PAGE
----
I think I am one of the mad visually and hearing challenged persons who seems to say hello to everyone I meet – at least round about where I live. Mad or eccentric? Possibly both but there is method in my mad eccentricity despite the embarrassment caused to my children and others.
In the first place, if you don’t see precisely where people are and which path they are taking as you approach them, a timely hello often draws the useful response and you are not likely to walk into each other, assuming, of course, I cotton on to their presence at all. Smile.
In the second place, One does not want to be guilty of passing by a friend or neighbour without acknowledging them in some way. In our position we want to be on good terms with everyone, never knowing when help might be needed and we don’t want to be stand-offish.
And this business of not knowing whom we are talking to is a real poser. We are not so brilliant that we can recognise a voice in the busy street and there is no chance of facial recognition, of course…. Or is there?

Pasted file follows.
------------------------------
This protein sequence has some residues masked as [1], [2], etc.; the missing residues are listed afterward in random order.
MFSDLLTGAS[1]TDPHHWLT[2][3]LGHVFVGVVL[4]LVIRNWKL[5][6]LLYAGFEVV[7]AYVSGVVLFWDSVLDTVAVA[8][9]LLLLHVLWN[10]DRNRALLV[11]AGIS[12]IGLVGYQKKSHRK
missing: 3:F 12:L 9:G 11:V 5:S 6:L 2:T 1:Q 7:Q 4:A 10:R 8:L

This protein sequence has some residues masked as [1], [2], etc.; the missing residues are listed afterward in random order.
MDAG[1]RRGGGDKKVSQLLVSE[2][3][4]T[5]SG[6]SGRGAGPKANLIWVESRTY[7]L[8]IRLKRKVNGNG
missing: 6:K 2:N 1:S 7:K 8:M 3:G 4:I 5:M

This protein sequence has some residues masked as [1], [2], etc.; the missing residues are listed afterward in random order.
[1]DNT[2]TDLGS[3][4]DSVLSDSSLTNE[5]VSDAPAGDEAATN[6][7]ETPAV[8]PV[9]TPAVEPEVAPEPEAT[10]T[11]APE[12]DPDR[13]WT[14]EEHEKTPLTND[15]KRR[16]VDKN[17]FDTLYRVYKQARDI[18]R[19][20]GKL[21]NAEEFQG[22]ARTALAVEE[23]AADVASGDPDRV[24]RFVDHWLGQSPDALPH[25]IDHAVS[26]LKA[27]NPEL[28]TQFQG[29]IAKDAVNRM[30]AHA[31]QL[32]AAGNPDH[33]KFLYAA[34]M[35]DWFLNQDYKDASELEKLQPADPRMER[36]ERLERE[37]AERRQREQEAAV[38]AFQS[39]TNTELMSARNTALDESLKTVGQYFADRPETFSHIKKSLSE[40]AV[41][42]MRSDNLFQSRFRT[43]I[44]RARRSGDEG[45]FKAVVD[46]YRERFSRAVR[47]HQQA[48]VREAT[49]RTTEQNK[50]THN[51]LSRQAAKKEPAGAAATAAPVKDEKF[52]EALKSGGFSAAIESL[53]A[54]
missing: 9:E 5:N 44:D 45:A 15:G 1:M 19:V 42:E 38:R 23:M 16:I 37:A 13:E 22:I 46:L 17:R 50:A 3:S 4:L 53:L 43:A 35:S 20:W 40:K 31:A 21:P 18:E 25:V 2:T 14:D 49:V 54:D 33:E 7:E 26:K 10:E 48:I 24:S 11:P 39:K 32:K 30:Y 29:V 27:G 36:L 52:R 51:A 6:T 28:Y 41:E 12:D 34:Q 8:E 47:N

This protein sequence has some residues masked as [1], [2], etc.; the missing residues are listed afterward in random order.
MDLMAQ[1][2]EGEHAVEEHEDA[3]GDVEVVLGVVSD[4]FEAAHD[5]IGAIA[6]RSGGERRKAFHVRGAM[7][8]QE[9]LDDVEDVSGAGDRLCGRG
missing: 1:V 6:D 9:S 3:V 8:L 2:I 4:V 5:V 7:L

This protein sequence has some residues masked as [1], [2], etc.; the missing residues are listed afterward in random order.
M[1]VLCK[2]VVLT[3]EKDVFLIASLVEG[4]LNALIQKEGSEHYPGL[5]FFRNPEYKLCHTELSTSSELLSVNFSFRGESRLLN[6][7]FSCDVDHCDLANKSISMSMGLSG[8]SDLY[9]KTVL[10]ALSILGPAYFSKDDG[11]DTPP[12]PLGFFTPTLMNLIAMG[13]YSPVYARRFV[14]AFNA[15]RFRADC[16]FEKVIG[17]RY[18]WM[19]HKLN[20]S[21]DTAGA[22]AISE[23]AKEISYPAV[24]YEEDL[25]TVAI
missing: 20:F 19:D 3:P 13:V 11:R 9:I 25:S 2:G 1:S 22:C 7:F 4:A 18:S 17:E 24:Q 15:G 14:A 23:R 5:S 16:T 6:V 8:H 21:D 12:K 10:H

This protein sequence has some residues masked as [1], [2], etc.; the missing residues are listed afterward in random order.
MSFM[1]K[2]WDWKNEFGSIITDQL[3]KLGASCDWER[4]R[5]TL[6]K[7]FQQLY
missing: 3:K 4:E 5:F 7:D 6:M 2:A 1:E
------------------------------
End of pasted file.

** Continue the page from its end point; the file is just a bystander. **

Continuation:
Possibly most of us have our own stories about embarrassingly not recognising friends or family. Many times has my daughter had to say: ‘It’s your daughter Dad’ and, not long ago, I was waiting for my wife outside a shop. She had a dark German Shepherd guide dog but I greeted and nearly hugged another little lady coming out of the shop with a dark shopping trolly in tow.
Returning to facial recognition, tThe technology people are on to this one. Our phones can recognise faces and the wonderful Orcam glasses can be taught to speak the face of a friend as you approach him or her, provided you follow the right instructions beforehand to make it possible. But there is another old-fashioned way of finding out whom you are talking to in the street which, again, might appear mad and eccentric. So try this one if you are brave enough: ‘I know it sounds silly but I don’t know who you are’ and see what your neighbour or even your mother-in-law says in response.
Good luck and give it a go. The trick is to learn never to feel embarrassed.